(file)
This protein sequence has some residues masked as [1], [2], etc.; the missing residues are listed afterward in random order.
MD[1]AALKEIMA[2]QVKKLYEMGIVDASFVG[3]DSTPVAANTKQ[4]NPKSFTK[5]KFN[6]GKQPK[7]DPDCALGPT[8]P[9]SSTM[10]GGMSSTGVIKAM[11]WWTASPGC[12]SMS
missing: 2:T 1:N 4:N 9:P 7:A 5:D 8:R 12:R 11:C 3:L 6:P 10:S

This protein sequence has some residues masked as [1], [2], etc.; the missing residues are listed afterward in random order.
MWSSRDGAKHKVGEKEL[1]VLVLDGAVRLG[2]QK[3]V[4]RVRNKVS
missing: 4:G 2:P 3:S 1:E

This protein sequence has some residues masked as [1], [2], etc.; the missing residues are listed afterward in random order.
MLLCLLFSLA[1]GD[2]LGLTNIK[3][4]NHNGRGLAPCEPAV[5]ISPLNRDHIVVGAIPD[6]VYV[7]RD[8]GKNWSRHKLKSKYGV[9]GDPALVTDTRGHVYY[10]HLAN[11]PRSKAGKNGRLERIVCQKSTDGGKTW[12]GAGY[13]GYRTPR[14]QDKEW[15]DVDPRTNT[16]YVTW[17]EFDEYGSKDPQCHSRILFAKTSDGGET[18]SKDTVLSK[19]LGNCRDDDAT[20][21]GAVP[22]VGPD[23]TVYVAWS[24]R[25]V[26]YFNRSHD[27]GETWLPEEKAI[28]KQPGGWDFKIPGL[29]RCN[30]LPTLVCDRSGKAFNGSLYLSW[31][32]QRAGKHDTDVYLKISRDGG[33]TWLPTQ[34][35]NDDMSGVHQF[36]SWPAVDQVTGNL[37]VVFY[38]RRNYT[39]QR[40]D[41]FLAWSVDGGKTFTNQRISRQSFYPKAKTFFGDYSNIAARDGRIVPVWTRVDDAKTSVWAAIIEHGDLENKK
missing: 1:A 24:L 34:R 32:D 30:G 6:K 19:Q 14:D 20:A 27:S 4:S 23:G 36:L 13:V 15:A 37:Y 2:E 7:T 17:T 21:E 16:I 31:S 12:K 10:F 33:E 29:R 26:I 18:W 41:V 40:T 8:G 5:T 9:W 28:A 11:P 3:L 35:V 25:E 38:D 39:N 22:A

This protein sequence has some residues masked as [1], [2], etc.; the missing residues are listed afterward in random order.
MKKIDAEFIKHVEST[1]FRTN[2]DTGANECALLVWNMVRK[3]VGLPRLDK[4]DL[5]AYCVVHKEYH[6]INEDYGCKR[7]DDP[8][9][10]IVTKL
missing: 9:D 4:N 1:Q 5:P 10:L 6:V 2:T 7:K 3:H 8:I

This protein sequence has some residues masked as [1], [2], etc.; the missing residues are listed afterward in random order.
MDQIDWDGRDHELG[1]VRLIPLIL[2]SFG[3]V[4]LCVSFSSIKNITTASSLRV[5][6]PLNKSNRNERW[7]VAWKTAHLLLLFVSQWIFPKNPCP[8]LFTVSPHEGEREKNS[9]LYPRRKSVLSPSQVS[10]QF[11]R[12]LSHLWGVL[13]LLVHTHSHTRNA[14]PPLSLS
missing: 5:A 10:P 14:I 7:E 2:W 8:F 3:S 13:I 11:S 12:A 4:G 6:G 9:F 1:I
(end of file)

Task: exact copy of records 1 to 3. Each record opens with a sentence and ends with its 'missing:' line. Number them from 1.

This protein sequence has some residues masked as [1], [2], etc.; the missing residues are listed afterward in random order.
MD[1]AALKEIMA[2]QVKKLYEMGIVDASFVG[3]DSTPVAANTKQ[4]NPKSFTK[5]KFN[6]GKQPK[7]DPDCALGPT[8]P[9]SSTM[10]GGMSSTGVIKAM[11]WWTASPGC[12]SMS
missing: 2:T 1:N 4:N 9:P 7:A 5:D 8:R 12:R 11:C 3:L 6:P 10:S

This protein sequence has some residues masked as [1], [2], etc.; the missing residues are listed afterward in random order.
MWSSRDGAKHKVGEKEL[1]VLVLDGAVRLG[2]QK[3]V[4]RVRNKVS
missing: 4:G 2:P 3:S 1:E

This protein sequence has some residues masked as [1], [2], etc.; the missing residues are listed afterward in random order.
MLLCLLFSLA[1]GD[2]LGLTNIK[3][4]NHNGRGLAPCEPAV[5]ISPLNRDHIVVGAIPD[6]VYV[7]RD[8]GKNWSRHKLKSKYGV[9]GDPALVTDTRGHVYY[10]HLAN[11]PRSKAGKNGRLERIVCQKSTDGGKTW[12]GAGY[13]GYRTPR[14]QDKEW[15]DVDPRTNT[16]YVTW[17]EFDEYGSKDPQCHSRILFAKTSDGGET[18]SKDTVLSK[19]LGNCRDDDAT[20][21]GAVP[22]VGPD[23]TVYVAWS[24]R[25]V[26]YFNRSHD[27]GETWLPEEKAI[28]KQPGGWDFKIPGL[29]RCN[30]LPTLVCDRSGKAFNGSLYLSW[31][32]QRAGKHDTDVYLKISRDGG[33]TWLPTQ[34][35]NDDMSGVHQF[36]SWPAVDQVTGNL[37]VVFY[38]RRNYT[39]QR[40]D[41]FLAWSVDGGKTFTNQRISRQSFYPKAKTFFGDYSNIAARDGRIVPVWTRVDDAKTSVWAAIIEHGDLENKK
missing: 1:A 24:L 34:R 32:D 30:G 6:K 19:Q 14:D 20:A 27:S 4:S 23:G 36:L 13:V 15:A 37:Y 2:E 7:T 17:T 21:E 16:I 31:S 12:K 10:F 33:E 29:R 26:I 18:W 41:V 40:T 8:G 5:T 9:W 28:A 11:P 3:L 35:V 25:E 38:D 39:N 22:A